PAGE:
The Millers never met the family of that donor, but they thanked them through letters and will be forever grateful for that person's choice.

For more on organ donation and how you can become a donor, see the link below.

Matt received his kidney transplant, four years ago on April 21st. They say his journey to recovery didn't stop there.

He was a typical high school junior. He played golf, did well in his classes and hung out with friends, but everything changed when his kidneys began to fail.

"He didn't have much free time as a junior in high school and going into his senior year to run around with his friends," said Matt's father Mark Miller.

He had home dialysis treatments for 13 months, seven days a week, eleven hours a day.
He says his strength began to depend on his family, friends and faith.

"I'm not going to say your not going to have days when things get you down, or you wonder if you'll make it through, but if you don't try to keep a positive outlook then I'm not going to say you're not going to make it through, but it's a great motivator," said donor recipient Matt Miller.

"When he couldn't really leave his house, I actually brought my XBOX over and played Halo. He's not much of a gamer, but during those times when he couldn't really go anywhere, and had to be at his house, that's what we did," said friend Luke Frasier.

Countless friends and family members tested to become donors, but weren't matches.
One of Miller's teachers was set to be tested four years ago from the day we spoke in April. It was the night before when the Millers got a call from Vanderbilt University Hospital.

"She was actually the one who was going that day to get tested to give me a kidney when I actually got the phone call the night before saying hey, here's this one of the cadaver list and this is what we think you should take," said Matt Miller.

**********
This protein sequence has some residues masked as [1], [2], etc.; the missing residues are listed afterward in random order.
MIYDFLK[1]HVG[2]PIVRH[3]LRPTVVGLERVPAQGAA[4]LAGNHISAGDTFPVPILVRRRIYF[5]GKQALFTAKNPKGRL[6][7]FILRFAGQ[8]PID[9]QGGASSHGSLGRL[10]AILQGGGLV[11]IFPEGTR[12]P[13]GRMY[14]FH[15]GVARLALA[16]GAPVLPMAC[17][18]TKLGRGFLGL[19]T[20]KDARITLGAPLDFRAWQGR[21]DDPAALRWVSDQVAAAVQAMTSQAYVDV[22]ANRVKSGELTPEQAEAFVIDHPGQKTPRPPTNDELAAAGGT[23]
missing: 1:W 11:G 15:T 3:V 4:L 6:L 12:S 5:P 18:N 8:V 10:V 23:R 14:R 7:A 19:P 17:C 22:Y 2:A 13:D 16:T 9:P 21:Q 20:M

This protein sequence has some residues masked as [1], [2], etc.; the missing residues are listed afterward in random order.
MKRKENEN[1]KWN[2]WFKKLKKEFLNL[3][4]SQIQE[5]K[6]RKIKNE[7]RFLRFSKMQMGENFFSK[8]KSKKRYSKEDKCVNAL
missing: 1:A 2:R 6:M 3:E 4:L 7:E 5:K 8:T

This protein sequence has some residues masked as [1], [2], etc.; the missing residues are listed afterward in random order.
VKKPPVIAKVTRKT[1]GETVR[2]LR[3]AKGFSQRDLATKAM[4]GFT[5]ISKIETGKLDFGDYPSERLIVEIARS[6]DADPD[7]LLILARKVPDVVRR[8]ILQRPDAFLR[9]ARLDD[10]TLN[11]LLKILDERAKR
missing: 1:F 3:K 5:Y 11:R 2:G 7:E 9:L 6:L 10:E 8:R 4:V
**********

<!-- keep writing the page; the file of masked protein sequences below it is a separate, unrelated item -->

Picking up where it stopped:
"Matt got one kidney and the other patient got the other kidney at the same time in the same O.R., so that was pretty awesome," said father Mark Miller.

His body accepted the kidney, and his dad thought that would solve everything, but one nurse warned him his immune system would always be weakened.

"Mr. Miller, there is no cure for this. It's always a constant treatment," said Mark Miller.

December of 2011, he discovered his battle wasn't over. He was diagnosed with post-transplant lymphoma.

"I didn't really use the word cancer. I don't know why. Our preacher at church came up to me and said I hear it's the "C" word. I had to kind of step back and go yeah, it's the "C" word," said Matt Miller.

He endured six cycles of chemo, and his friends wrote him letters to read during each treatment.

"Each day he would read a letter he got from one of us, and it encouraged him," said friend Jonathan Dejarnette.

The 4 inch tumor in his lung shrank to one inch and became inactive, another battle won.

"He's been through a whole lot, and has more endurance than I'll ever have," said Frasier.

"He's still Matt Miller, and him going through all that, he was calm the whole time," said Dejarnette.

Calm and grateful, he says he owes so much to the person who signed the back of their license, but says it's a personal choice.

"I don't think more or less of anyone who does or doesn't do it. Yeah, it's a great thing to do, but I don't expect it of people," said Matt Miller.

The Millers never met the family of that donor, but they thanked them through letters and will be forever grateful for that person's choice.

For more on organ donation and how you can become a donor, see the link below.